Pete:  It was a cool opportunity to work with the performers and cinematographer involved. That’s one of the best parts about what we do – we can work with really talented, creative people. We let the performers do their thing, since they are professionals and know what they’re doing. It was all just shot in one long, creatively-fuelled day and came together really damn well.

‘God is art’ is a real statement, but how do you see this statement?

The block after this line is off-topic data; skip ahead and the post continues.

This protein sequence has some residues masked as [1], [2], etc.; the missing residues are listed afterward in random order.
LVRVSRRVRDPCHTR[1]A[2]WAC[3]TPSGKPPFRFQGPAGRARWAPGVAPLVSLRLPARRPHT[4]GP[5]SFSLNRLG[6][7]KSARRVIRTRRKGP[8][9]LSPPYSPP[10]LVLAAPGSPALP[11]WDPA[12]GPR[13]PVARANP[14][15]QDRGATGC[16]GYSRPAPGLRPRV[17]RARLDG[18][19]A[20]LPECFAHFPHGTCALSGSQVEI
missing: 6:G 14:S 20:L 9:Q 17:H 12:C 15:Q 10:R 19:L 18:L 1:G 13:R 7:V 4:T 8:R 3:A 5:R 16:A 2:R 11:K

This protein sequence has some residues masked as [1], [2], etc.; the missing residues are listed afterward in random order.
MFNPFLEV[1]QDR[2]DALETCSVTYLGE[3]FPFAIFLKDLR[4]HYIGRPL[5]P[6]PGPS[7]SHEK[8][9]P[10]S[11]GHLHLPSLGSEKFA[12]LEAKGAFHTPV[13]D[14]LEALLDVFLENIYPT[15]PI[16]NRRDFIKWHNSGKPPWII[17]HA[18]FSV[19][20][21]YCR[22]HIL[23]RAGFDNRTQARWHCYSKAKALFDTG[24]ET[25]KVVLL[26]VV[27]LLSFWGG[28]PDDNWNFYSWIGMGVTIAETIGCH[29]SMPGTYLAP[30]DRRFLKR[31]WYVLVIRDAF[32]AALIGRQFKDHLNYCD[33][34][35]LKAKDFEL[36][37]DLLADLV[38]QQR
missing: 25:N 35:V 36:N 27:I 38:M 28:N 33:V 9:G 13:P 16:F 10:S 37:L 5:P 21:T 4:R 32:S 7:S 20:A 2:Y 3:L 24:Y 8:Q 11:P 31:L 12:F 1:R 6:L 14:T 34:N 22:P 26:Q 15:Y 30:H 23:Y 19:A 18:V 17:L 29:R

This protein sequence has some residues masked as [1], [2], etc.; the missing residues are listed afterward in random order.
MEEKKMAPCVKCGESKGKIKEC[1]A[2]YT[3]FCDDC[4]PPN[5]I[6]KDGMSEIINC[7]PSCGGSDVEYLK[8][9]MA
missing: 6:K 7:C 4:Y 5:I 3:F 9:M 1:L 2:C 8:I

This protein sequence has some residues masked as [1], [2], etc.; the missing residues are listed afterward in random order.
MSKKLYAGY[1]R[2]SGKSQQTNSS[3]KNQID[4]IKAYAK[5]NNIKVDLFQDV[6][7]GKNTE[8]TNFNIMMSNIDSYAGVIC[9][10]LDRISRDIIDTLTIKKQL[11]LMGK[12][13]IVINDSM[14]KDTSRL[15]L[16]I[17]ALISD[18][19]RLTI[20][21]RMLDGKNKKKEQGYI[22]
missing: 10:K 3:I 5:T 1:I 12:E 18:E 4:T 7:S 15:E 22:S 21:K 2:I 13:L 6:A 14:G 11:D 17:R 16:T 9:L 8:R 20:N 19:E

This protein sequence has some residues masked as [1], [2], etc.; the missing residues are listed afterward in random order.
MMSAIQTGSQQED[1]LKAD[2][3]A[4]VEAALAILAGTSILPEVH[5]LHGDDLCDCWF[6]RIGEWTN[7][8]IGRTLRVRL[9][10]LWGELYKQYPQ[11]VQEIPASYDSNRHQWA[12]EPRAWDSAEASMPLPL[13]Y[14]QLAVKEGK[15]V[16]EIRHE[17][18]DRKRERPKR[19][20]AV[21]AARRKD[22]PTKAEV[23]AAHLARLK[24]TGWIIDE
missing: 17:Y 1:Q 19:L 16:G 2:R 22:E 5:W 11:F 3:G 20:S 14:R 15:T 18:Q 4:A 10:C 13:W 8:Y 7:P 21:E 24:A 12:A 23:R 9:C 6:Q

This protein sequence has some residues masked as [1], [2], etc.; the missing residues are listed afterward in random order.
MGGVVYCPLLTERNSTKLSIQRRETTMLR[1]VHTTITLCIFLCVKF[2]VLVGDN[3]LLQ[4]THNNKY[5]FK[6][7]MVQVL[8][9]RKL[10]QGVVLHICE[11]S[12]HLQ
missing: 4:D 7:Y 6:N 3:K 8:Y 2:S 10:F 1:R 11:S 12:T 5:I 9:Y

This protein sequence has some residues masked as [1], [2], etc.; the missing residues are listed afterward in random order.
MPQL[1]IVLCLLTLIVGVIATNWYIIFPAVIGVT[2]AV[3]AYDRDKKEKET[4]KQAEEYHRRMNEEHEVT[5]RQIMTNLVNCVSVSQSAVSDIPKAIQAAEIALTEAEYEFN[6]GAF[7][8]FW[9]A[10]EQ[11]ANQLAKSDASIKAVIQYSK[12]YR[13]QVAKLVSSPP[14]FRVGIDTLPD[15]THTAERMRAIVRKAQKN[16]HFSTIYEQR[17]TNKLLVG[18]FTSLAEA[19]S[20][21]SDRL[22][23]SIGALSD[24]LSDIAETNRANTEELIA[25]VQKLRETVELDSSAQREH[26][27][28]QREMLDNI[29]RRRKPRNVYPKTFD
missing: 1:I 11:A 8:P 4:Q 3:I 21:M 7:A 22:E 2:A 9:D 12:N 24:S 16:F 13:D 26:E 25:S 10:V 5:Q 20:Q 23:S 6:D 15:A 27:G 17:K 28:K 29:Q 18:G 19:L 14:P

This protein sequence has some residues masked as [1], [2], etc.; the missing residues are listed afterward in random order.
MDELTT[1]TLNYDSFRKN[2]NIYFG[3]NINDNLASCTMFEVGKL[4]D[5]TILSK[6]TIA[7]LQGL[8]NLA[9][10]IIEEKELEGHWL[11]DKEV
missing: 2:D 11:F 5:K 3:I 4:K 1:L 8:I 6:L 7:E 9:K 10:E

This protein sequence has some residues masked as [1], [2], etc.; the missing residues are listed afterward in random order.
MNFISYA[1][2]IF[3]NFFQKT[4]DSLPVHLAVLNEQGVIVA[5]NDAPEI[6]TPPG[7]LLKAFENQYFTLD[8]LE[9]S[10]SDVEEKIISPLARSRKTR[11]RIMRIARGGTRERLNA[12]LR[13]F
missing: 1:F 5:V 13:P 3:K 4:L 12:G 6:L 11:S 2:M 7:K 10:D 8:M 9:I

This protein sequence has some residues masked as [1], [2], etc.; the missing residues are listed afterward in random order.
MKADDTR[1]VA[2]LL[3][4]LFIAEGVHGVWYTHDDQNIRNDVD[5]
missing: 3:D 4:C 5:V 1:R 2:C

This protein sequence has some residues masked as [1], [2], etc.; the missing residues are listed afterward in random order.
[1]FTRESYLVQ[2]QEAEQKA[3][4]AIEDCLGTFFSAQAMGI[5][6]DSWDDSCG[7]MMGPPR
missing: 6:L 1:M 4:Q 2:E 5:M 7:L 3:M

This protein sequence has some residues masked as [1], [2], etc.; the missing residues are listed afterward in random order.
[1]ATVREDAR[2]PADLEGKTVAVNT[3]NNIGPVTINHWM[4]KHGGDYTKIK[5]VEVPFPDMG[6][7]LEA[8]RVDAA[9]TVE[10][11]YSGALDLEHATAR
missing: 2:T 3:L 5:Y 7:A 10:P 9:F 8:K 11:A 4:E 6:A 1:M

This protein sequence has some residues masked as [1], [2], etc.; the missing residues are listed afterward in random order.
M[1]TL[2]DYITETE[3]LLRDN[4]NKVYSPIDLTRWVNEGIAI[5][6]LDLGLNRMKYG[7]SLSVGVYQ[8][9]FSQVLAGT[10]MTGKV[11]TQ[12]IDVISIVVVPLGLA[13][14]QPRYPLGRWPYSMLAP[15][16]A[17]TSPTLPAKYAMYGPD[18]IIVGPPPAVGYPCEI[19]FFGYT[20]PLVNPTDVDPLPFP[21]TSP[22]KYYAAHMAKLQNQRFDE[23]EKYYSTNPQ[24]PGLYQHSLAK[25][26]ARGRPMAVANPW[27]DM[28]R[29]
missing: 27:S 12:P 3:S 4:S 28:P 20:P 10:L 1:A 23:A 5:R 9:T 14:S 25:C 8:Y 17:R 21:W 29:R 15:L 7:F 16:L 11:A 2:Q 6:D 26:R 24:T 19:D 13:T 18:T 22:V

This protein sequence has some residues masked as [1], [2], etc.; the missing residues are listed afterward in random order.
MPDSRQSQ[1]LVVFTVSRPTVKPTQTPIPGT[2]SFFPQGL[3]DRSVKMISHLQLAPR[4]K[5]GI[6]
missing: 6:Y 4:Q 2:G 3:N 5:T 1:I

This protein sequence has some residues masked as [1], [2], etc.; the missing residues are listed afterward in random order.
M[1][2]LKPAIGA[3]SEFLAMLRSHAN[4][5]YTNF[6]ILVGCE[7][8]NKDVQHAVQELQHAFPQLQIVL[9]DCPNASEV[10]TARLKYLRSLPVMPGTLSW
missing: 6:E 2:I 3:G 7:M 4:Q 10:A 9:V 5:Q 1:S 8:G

Pete: The full passage is “God is art, and it’s all crack to make us feel a bit better”. Basically saying that religion, as well as any creative pursuit, is an opiate to refresh us before we go and be productive in society. It’s as nihilistic as I can possibly be because not only do I say that religion is meaningless, but also that art is meaningless. Anyone can say religion is meaningless, but those people always have a superiority complex because they are usually self-professed artistes and think they are “ubermensch” because they make art while others go to church. But I’m saying it’s all the same bullshit. The struggle is that even though I realise that everything is meaningless, that there is no metaphysical world and no afterlife to look forward to, to try and find beauty in the world still. That is my fight every day.